Wake-up call for parents, the media and society as a whole
The first media barometer conducted on children and parents in Montenegro points to worrying data
PODGORICA, 12 November 2018 – On average, children aged 12–17 spend about eight hours a day in front of a screen – using a mobile phone for three and a half hours a day, watching TV for about two hours a day, spending about an hour and a half in front of a computer or laptop, slightly less than an hour a day playing video games and about twenty minutes a day in front of a tablet.
These are the findings of the first nationally representative survey of children aged 9–17 and their parents on the use of different media, which was implemented within the “Let’s Choose What We Watch” media literacy campaign by the Agency for Electronic Media of Montenegro and UNICEF.
According to Vladimir Raičević, Director of the market research agency Ipsos in Montenegro, which conducted this survey, “the fact that parents do not show any particular concern over the amount of time their children spend in front of a screen is especially worrying”.
Matija Sekulić, a young reporter within the media literacy campaign, addressed parents in Montenegro, suggesting that they ask themselves whether, by failing to restrict their children’s access to mobile phones, for example, they are depriving them of something else.
Are you depriving us of playing time and real, not virtual, socializing, and of the many experiences that are happening in this, the real world?
Matija’s colleague, young reporter Milica Vujošević, reflected on the worrying data from the survey showing that in the past year, most children and parents had not been to the theatre, a museum or to the cinema, and that more than 40 percent of parents had not read a single book in the past 12 months.
So instead of allowing us to spend these eight hours a day in front of a screen, I suggest that we all, as families, go to the theatre, the cinema, a museum or a library more often. We will certainly find content there which you know is beneficial for us.
The survey has also shown that children believe that they will most likely find media content that suits their needs, interests and age on the internet, as well as on foreign cable TV channels, which poses new challenges for domestic media production.
Half of the children want to participate in the media production of programmes for young people in Montenegro, and their parents support them in this idea. This is why Osama Khogali, the UNICEF Montenegro Representative, has called upon the Montenegrin media to give children and young people this opportunity.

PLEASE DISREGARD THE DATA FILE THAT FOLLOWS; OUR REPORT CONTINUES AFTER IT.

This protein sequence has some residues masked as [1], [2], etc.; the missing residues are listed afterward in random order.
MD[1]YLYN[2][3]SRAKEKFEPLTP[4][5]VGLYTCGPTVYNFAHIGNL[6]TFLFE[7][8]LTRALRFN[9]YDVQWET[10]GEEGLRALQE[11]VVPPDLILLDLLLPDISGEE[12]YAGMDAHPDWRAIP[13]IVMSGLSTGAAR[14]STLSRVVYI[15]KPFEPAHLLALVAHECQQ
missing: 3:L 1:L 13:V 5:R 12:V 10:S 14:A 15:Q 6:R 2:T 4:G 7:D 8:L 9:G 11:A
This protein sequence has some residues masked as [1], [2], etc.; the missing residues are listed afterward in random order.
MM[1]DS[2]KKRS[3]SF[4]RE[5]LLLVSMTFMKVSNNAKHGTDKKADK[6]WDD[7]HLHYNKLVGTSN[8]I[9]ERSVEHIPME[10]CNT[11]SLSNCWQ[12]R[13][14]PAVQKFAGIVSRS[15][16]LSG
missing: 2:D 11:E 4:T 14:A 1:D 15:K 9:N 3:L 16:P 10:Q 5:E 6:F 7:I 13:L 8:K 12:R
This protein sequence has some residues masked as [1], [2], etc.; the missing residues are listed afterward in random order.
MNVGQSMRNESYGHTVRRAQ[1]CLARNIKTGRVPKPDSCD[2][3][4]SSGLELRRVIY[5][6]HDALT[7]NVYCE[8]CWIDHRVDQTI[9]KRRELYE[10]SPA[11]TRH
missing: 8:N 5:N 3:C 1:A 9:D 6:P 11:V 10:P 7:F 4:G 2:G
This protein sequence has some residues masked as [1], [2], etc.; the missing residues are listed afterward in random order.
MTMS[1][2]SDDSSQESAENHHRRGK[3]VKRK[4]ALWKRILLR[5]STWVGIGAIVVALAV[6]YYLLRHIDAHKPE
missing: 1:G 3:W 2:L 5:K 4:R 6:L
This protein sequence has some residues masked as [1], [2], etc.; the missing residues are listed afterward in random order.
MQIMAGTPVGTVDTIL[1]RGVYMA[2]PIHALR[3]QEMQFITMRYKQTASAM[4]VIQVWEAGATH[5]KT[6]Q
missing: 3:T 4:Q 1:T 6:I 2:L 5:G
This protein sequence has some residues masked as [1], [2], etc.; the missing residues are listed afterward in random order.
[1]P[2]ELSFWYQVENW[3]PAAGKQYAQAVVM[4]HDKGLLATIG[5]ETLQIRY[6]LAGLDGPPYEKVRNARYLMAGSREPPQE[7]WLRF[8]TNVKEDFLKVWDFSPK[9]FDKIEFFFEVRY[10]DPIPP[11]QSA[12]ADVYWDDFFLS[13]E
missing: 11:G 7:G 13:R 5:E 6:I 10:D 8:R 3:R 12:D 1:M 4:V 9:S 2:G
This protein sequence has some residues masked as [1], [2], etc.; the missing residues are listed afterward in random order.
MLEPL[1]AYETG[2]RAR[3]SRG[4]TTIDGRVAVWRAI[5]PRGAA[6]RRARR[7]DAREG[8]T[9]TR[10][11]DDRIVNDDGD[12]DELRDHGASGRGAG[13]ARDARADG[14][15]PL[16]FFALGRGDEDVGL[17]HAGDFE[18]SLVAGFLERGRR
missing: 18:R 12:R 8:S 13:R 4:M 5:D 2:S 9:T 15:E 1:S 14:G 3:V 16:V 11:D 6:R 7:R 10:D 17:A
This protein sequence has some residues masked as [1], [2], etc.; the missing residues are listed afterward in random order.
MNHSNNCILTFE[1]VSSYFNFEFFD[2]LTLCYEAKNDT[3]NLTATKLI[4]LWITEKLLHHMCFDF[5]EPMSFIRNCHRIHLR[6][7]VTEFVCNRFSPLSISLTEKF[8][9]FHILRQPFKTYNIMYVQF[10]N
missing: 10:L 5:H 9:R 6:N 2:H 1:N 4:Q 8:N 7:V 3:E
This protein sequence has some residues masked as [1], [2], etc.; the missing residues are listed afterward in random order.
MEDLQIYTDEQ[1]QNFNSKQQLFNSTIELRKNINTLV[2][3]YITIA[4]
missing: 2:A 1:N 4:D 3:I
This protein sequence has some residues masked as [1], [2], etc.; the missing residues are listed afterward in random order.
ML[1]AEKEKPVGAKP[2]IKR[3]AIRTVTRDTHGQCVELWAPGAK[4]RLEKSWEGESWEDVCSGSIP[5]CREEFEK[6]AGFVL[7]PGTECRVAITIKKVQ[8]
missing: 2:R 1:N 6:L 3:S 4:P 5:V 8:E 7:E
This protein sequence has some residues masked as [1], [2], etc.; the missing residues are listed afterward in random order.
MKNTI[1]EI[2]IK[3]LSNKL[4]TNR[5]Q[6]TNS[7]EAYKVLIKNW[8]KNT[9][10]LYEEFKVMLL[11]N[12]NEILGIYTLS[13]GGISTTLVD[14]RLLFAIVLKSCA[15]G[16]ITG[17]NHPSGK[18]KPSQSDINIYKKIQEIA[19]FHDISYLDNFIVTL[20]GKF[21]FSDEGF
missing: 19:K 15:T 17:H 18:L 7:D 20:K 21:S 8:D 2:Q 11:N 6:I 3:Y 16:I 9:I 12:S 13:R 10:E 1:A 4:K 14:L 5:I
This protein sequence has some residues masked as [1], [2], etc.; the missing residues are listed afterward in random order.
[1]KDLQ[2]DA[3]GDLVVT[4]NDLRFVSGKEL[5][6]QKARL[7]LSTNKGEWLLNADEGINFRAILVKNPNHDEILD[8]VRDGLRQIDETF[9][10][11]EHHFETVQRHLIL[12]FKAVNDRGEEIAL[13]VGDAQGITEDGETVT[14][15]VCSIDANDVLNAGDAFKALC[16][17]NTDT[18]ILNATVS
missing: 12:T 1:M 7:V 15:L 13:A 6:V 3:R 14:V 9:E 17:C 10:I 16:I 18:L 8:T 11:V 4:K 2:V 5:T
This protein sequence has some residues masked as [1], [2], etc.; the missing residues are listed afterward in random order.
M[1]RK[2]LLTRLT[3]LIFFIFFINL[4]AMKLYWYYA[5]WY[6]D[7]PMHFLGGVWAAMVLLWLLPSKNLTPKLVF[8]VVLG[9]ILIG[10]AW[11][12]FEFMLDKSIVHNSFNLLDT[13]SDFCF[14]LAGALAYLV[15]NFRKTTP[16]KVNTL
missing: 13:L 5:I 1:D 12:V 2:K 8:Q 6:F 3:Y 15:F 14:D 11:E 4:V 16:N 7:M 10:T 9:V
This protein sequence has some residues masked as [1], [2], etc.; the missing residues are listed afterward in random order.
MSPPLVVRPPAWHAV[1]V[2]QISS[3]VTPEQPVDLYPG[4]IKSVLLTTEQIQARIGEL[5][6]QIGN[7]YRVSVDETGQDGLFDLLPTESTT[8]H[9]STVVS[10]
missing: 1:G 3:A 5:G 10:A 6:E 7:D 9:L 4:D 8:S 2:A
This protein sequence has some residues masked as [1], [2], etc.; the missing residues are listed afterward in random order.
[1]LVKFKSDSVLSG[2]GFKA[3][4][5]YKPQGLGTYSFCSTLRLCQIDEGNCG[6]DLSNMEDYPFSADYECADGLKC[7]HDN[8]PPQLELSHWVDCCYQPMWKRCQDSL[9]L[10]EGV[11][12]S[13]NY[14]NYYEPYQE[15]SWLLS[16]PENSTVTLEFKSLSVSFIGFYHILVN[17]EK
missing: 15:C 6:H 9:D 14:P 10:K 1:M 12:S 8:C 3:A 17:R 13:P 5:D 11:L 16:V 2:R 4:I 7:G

The production of innovative media programmes with and for children will not only be beneficial for them, but will also make the local media a new brand for Montenegrin families.
Khogali announced that in early 2019, in cooperation with the Agency for Electronic Media, high-quality international training will be provided to the Montenegrin media on how to make quality media programmes with young people.
Abaz Beli Džafić, Director of the Agency for Electronic Media, stresses that the results of the survey are extremely important for defining future activities of the Agency for Electronic Media aimed at the development of media literacy in Montenegro.
“These results must be the foundation for the further activities of the Agency for Electronic Media, as well as of many other institutions in the field of culture and education,” Džafić said.
Antonije Pušić, aka Rambo Amadeus, UNICEF Montenegro’s National Goodwill Ambassador, believes that the key reason why children spend so much time on the internet is because it is free-of-charge.
This is why the state needs to create the conditions for sports, recreation and culture and art clubs to be free-of-charge for children. A membership fee of €10 or €20 a month is too much for some parents. It is cheaper for them to let their kid stare at a screen all day long. My message is: life is offline, and the simulation of life is online – live your life, do not simulate it.
The survey on the use of media was conducted on a nationally representative sample of 1,050 parents and 655 children aged 9‒17 via a questionnaire completed in households across Montenegro in August 2018.